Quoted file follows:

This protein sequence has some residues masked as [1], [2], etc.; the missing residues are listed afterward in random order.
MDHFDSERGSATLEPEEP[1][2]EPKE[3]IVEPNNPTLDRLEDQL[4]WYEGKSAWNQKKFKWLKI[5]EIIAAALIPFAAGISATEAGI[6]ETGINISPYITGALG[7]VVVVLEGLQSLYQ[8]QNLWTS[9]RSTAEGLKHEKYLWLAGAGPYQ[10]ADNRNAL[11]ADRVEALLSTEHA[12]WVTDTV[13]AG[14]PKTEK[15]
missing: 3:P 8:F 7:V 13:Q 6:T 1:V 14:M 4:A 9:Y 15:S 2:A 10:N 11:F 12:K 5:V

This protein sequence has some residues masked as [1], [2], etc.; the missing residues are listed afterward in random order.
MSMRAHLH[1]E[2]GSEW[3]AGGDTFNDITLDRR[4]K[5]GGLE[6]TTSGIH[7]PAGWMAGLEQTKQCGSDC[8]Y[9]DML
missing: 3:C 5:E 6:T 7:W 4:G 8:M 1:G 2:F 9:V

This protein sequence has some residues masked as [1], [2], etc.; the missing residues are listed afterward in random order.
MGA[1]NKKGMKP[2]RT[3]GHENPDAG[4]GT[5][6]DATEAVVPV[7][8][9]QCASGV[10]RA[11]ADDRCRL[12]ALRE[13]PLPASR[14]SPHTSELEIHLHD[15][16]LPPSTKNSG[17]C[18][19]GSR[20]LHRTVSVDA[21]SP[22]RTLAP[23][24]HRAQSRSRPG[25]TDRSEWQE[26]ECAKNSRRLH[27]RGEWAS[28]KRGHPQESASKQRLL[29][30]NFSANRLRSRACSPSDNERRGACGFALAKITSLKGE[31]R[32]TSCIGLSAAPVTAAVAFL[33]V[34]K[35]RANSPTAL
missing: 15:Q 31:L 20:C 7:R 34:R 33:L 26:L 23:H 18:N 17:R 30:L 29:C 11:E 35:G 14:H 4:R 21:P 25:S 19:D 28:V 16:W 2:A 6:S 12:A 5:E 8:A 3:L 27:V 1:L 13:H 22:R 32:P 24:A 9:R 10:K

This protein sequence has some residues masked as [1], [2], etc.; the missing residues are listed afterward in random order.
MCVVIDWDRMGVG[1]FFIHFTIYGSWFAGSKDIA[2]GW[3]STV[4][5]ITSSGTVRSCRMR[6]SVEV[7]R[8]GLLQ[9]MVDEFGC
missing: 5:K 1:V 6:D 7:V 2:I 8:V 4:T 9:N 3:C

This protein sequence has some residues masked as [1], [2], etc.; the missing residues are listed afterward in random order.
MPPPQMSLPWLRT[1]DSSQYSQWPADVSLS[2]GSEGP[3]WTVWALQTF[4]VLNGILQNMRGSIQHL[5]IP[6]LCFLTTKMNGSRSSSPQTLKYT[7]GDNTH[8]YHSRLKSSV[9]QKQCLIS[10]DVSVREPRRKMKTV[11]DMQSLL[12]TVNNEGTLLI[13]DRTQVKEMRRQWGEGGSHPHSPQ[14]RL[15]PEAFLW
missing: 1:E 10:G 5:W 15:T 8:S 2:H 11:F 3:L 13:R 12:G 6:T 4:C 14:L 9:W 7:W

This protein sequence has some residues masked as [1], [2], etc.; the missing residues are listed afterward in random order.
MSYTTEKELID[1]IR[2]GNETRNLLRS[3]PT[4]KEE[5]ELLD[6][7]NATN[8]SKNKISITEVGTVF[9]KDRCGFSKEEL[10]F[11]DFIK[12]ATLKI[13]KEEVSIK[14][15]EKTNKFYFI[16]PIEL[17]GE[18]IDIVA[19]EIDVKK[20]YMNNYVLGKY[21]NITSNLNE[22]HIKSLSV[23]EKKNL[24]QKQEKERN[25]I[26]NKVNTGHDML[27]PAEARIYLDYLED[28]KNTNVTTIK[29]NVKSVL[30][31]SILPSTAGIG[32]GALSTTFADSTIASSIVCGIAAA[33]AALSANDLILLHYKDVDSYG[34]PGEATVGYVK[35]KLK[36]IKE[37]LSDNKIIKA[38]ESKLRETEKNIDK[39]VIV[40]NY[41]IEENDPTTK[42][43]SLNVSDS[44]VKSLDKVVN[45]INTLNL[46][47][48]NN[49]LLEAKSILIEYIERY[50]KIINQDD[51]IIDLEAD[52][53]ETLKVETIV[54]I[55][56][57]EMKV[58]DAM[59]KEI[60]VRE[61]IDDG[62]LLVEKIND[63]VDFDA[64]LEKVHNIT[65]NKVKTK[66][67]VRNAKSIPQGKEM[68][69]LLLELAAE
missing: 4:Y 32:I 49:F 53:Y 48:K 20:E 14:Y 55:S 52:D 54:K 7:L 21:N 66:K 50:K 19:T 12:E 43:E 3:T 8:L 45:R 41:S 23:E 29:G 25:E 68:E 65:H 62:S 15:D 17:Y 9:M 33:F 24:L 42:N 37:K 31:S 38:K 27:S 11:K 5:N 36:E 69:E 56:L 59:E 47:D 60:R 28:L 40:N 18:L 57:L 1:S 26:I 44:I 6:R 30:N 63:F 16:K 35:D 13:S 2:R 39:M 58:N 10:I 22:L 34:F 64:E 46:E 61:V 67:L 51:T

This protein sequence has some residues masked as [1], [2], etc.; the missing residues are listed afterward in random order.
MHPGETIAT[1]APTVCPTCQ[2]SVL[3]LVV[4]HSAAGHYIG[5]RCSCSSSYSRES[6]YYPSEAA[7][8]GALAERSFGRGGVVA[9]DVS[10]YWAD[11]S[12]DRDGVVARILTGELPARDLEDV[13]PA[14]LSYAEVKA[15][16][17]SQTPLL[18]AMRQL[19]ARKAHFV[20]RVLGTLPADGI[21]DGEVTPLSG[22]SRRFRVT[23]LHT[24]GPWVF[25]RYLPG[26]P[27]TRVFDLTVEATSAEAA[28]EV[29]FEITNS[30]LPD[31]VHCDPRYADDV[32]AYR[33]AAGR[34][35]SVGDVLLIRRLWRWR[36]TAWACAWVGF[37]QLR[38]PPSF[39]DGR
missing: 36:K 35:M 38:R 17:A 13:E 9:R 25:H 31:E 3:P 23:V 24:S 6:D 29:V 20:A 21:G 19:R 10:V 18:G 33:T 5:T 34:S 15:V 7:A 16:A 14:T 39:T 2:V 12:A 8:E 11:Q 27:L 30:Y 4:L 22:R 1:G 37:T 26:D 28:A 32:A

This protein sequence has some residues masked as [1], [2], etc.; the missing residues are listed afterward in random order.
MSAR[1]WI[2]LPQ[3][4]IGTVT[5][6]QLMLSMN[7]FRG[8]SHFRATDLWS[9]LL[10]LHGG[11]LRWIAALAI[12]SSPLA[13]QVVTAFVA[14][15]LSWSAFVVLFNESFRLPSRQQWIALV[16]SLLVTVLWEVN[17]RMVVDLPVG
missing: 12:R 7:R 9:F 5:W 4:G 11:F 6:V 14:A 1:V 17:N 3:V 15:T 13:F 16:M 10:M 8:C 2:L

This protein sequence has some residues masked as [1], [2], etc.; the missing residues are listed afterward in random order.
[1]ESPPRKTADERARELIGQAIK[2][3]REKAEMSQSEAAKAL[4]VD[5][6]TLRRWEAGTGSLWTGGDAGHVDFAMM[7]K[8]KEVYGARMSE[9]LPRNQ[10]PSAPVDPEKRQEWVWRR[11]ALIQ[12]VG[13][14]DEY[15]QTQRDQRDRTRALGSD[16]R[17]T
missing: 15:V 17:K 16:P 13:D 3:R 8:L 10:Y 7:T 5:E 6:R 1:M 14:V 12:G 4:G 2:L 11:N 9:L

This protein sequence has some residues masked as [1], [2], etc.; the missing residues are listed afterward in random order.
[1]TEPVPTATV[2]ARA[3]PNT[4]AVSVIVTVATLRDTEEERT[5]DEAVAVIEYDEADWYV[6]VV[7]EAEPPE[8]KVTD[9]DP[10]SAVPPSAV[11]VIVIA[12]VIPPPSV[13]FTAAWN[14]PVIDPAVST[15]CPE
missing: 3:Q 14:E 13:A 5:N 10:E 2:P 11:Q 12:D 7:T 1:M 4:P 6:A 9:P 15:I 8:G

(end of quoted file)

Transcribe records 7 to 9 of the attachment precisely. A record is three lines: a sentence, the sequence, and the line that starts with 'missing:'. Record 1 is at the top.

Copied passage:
This protein sequence has some residues masked as [1], [2], etc.; the missing residues are listed afterward in random order.
MHPGETIAT[1]APTVCPTCQ[2]SVL[3]LVV[4]HSAAGHYIG[5]RCSCSSSYSRES[6]YYPSEAA[7][8]GALAERSFGRGGVVA[9]DVS[10]YWAD[11]S[12]DRDGVVARILTGELPARDLEDV[13]PA[14]LSYAEVKA[15][16][17]SQTPLL[18]AMRQL[19]ARKAHFV[20]RVLGTLPADGI[21]DGEVTPLSG[22]SRRFRVT[23]LHT[24]GPWVF[25]RYLPG[26]P[27]TRVFDLTVEATSAEAA[28]EV[29]FEITNS[30]LPD[31]VHCDPRYADDV[32]AYR[33]AAGR[34][35]SVGDVLLIRRLWRWR[36]TAWACAWVGF[37]QLR[38]PPSF[39]DGR
missing: 36:K 35:M 38:R 17:A 13:E 9:R 25:H 31:E 3:P 23:V 24:S 6:D 29:V 20:A 21:G 19:R 10:V 18:G 33:T 5:T 34:S 15:V 7:A 16:A 14:T 39:T 2:V 12:A 8:E 11:Q 27:L 30:Y 4:L 22:R 1:G 37:T 26:D 28:A 32:A

This protein sequence has some residues masked as [1], [2], etc.; the missing residues are listed afterward in random order.
MSAR[1]WI[2]LPQ[3][4]IGTVT[5][6]QLMLSMN[7]FRG[8]SHFRATDLWS[9]LL[10]LHGG[11]LRWIAALAI[12]SSPLA[13]QVVTAFVA[14][15]LSWSAFVVLFNESFRLPSRQQWIALV[16]SLLVTVLWEVN[17]RMVVDLPVG
missing: 12:R 7:R 9:F 5:W 4:G 11:F 6:V 14:A 1:V 17:N 3:V 15:T 13:F 16:M 10:M 8:C 2:L

This protein sequence has some residues masked as [1], [2], etc.; the missing residues are listed afterward in random order.
[1]ESPPRKTADERARELIGQAIK[2][3]REKAEMSQSEAAKAL[4]VD[5][6]TLRRWEAGTGSLWTGGDAGHVDFAMM[7]K[8]KEVYGARMSE[9]LPRNQ[10]PSAPVDPEKRQEWVWRR[11]ALIQ[12]VG[13][14]DEY[15]QTQRDQRDRTRALGSD[16]R[17]T
missing: 15:V 17:K 16:P 13:D 3:R 8:L 10:Y 7:T 5:E 6:R 1:M 14:V 12:G 4:G 2:L 11:N 9:L